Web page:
Kick Perfection to the Curb

04.08.2021 |

Episode #5 of the course How to build a strong writing habit by Frank McKinley


Welcome to Lesson 5!

Perfectionism destroys more dreams than all the excuses in the universe. In fact, it generates most of them!

We all want our writing to change the world, thrill the masses, and make us rich beyond our wildest dreams. But we also know that won’t happen overnight.

J.K. Rowling’s famous Harry Potter manuscript was rejected by 12 publishers. What if she had decided it wasn’t worth it to send it out one more time?


Your Standards Don’t Matter That Much

Unless you’re writing for yourself, your reader decides whether your writing is good.

Your grammar might please your English teacher. But is it conversational?

Of course, you want your writing to be perfect. But perfect compared to what?

If it’s effective, it’s perfect enough.


How to Make Your Writing Perfect Enough

Let’s talk about editing.

Start with your purpose. What do you want your writing to do? Does it accomplish that? If not, how can you adjust it so it does?

Here are some examples:

• Tell a story that makes a point

• Make a point with statistics and data

• Take a side on a hot topic and defend it

The common thread is this: will your reader be persuaded your point of view is sound? Even if you don’t change their mind, will they say you stated your case convincingly?

After you get your content set, work on the grammar, the typos, and the awkward sentences. Why? If you change your content last, you’ll have to do this twice!

Feel free to run a spelling and grammar checker. But don’t stop there. Read your work aloud. Does it sound interesting?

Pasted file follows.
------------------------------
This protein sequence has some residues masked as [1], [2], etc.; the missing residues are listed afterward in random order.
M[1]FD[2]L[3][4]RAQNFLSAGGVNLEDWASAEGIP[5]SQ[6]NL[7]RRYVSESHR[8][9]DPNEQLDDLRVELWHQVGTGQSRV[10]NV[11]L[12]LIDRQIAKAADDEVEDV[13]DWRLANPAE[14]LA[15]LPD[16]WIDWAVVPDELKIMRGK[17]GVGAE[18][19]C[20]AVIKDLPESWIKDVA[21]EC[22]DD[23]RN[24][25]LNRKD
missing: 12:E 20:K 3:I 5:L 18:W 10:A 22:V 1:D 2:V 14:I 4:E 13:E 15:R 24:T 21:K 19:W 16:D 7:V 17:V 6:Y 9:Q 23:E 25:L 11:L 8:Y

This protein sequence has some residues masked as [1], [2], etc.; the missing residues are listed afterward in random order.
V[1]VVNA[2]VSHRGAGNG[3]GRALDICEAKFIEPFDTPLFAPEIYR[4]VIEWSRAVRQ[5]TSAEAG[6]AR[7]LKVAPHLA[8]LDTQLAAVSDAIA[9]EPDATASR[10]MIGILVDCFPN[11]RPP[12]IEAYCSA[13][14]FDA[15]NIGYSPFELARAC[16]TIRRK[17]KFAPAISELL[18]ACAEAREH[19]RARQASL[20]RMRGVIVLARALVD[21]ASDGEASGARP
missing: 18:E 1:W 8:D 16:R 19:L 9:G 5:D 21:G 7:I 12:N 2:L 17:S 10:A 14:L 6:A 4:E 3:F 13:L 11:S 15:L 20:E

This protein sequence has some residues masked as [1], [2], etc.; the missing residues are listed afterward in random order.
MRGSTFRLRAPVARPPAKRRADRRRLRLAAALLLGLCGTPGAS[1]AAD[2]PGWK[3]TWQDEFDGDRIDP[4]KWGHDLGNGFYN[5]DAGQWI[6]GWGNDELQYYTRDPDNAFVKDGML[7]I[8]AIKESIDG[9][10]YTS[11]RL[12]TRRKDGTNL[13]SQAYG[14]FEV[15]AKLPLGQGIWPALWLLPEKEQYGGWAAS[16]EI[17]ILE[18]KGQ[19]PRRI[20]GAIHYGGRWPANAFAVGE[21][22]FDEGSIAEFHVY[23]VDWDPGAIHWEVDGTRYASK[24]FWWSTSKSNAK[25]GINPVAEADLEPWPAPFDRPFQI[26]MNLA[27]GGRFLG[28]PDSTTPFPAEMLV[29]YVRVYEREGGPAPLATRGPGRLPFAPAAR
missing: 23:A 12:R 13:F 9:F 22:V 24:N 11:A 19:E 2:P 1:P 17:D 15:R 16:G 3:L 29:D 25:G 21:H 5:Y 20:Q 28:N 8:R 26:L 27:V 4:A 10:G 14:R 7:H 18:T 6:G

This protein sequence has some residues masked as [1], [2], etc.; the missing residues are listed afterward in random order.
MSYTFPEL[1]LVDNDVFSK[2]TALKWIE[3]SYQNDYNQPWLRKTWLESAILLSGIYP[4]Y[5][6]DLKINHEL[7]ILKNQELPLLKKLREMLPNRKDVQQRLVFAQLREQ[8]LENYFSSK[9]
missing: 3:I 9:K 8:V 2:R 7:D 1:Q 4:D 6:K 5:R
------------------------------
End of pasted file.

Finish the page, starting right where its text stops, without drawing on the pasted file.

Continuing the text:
If it sounds good aloud, it will read well, too.


Don’t Edit the Life out of Your Writing

You timed yourself when you wrote your draft. Why not do that when you edit?

If you wrote 500 words, set a timer for half an hour to review the content. Take another half hour to review the grammar and spelling.

And here’s a secret. If you’re not sure whether you should say something, you should probably leave it in.

If you know you shouldn’t say it, take it out.

It’s okay to be yourself, to be a little edgy. People relate better to someone who leaves their feelings in their prose. You may not know what the writer went through, but you’ve felt all the same feelings.


The Benefits of Lowering Your Standards

When you let go of your impossible standards, you’ll relax.

Then some amazing things will happen:

• Your writing voice will be friendlier

• You’ll focus more on why you’re writing than how you write

• You’ll write faster, and more often

And your work will be perfectly effective!


Do This Now

Take your last draft and set a time limit for editing. When you do, this will happen:

• You’ll force yourself to focus on what’s important

• You won’t edit the life out of your writing

• You’ll make sure it sounds as good as it reads

Decide how much time is enough for you – 20 or 30 minutes? Edit the content first and the mistakes last. Leave in the stuff that scares you a little.

Your writing voice will emerge as you follow this editing process, which is really more like shaping and sculpting.

In the next lesson, we’ll learn how to never run out of ideas to write about.

See you there!

Write on,



Recommended book

Writing to Learn: How to Write – and Think – Clearly About Any Subject at All by William Zinsser


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